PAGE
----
We picked Belize as the starting point for our adventure partly because we thought it would help us ease into the change in foods available to us to continue our plant-based diet throughout Central and South America. We also thought Belize was a good place to start as English is widely spoken, helping us greatly if we couldn’t communicate our requirements in Spanish.
Luckily we were correct on both counts. We discovered to our delight that it was relatively easy to find our basic items like soy milk, oats, cereal, bread and peanut butter at any supermarket (less so of course at local small supply shops/kiosks). What was most surprising was the soy milk imported from Canada was cheaper than what it is sold for in Canada!
Fruits and vegetables are also widely available, and if you stick to local produce, it’s very cost effective too. We paid $1 for 7 or 8 bananas, and about $1.50 for a very large papaya. As a comparison, we picked up 2 peaches (imported from the USA) at the market in Corozal for $5. We didn’t repeat that performance! Fruits and vegetables are best purchased at local markets, which are common in every town and village. Supermarkets tend to mark up quite a bit and the quality/freshness isn’t as good.
Organic fruit and veggies are virtually non-existent; we found one store on Ambergris Caye that stocked imported organic produce but it was extremely expensive (for example, $7 for a small bag of organic baby carrots). We decided to stick to local produce and save our budget from being wrecked after the first week!
We didn’t have any greens or lettuces in Belize. These items carry a great risk for food borne illness as the soils and dirty water carry bacteria. Needless to say, from the outset we greatly missed our morning kale and banana smoothies!
We decided to seek out a balance of hostels with and without kitchens so that we could cook our own meals but also eat at restaurants some of the time when a kitchen wasn’t available or when we wanted a break from making meals or wanted to explore the local flavours.
Cooking meals on the road is cost effective and a very social experience in hostels – we met and cooked with a fun and diverse group of people in Corozal and on Caye Caulker. It’s also a fun experience to explore the aisles of local supermarkets to see what local foods are available – combined with wonderful fresh goodies from the market! Our favourite spot was the bright pink fruit and veggie stall behind Yuma’s House Hostel (across from the basketball court) on Caye Caulker.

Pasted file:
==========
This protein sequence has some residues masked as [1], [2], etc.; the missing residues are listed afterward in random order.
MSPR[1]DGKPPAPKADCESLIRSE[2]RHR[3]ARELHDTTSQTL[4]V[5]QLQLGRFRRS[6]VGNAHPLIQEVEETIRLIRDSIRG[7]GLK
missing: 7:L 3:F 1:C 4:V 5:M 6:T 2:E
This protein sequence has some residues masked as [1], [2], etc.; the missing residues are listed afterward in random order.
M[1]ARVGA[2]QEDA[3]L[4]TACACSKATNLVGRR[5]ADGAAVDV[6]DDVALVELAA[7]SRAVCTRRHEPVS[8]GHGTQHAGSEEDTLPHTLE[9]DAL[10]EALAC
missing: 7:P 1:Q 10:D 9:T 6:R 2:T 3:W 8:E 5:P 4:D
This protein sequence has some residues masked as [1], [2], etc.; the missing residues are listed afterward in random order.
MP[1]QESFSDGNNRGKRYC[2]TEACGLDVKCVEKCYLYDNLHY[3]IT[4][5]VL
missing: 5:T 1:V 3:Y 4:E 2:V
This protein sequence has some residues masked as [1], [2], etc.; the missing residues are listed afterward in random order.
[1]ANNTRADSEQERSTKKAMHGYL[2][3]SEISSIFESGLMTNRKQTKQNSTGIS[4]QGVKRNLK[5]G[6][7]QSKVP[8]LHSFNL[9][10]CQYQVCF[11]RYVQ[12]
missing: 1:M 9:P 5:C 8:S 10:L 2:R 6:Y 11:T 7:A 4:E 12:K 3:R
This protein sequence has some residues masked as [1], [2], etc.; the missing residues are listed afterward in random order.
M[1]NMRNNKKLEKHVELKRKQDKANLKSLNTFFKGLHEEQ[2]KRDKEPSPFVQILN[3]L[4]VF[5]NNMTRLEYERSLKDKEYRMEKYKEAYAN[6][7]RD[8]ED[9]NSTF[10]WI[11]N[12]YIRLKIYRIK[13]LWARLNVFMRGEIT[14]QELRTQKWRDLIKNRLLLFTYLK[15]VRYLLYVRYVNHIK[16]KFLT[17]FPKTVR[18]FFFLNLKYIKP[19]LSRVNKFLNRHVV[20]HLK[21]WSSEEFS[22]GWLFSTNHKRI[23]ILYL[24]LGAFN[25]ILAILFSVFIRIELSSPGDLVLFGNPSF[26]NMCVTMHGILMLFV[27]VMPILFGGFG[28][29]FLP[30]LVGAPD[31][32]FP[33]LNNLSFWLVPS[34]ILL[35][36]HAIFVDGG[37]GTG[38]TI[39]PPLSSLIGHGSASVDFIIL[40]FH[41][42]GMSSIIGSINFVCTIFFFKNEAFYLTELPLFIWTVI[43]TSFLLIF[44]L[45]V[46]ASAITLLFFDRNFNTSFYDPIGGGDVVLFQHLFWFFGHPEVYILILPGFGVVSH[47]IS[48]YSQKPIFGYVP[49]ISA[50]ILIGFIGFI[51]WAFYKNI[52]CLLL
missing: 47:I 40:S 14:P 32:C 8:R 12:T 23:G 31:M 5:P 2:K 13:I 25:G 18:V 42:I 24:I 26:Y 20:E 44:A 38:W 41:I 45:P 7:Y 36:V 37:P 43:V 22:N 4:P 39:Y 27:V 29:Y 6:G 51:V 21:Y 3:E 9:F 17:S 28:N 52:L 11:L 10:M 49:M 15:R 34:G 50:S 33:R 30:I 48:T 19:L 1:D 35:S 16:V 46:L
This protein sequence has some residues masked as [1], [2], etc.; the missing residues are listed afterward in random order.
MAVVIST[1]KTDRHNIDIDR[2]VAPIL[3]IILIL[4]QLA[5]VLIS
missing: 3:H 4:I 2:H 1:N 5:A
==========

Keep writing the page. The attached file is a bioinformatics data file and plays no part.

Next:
In Belize we typically made oats and tea for breakfasts, with fruit for snacks. Fruits were mostly bananas, oranges, papaya and watermelon. Lunches and dinners were typically pasta, curries, and beans and veggies on fresh tortillas – with a few peanut butter and banana sandwiches (or tortilla roll-ups) along the way.
Eating out was relatively straightforward, even with our basic Spanish. Almost every dish that didn’t include meat or fish did include cheese, so we simply specified no cheese or dairy (sin queso o lactosa) and enjoyed several delicious meals along the way. Most of our meals out in Belize centred around the staple of rice and beans – made a little spicy with Marie Sharp’s hot sauce – a Belizean favourite!
We also had other local fare like “pupusas” – flat corn cakes stuffed with beans (and other non vegan items of course, but we skipped those options!) and cooked on a griddle. Pupusas are actually from El Salvador but Belize has adopted the dish and added their own flare to it. Another great dish we tried was “salbutes” – deep fried tortillas topped with fresh salsa, beans and guacamole. The more standard food we tried included pizza, burritos, falafels and hummus and veggie burgers. Non-local food and restaurants are more expensive than domestic options.
As for beverages, we drank bottled purified water in Belize, along with coffee, tea, local beer (Belikin – regular and stout), and the water from one delicious fresh coconut! Beer is cheaper than water, and in the heat of the day, so much more refreshing!
To summarize, it was incredibly easy and reasonably cheap to follow our vegan diet in Belize while ensuring that we had variety as well as nutritious meals. Aside from our first few meals in Crooked Tree where we struggled a bit to convey what our needs were and found the food to be very expensive relative to subsequent meals we had, we really enjoyed our time as vegans in Belize.
Best local food tried: bean pupusas in San Pedro on Ambergris Caye (the restaurant across from Waruguma Restaurant – Waruguma is very popular, but they wouldn’t make us pupusas without cheese)
Most surprising food experience: finding soy milk readily available
Most challenging food experience: avoiding deep fried, processed and fast food (it’s everywhere in Belize!)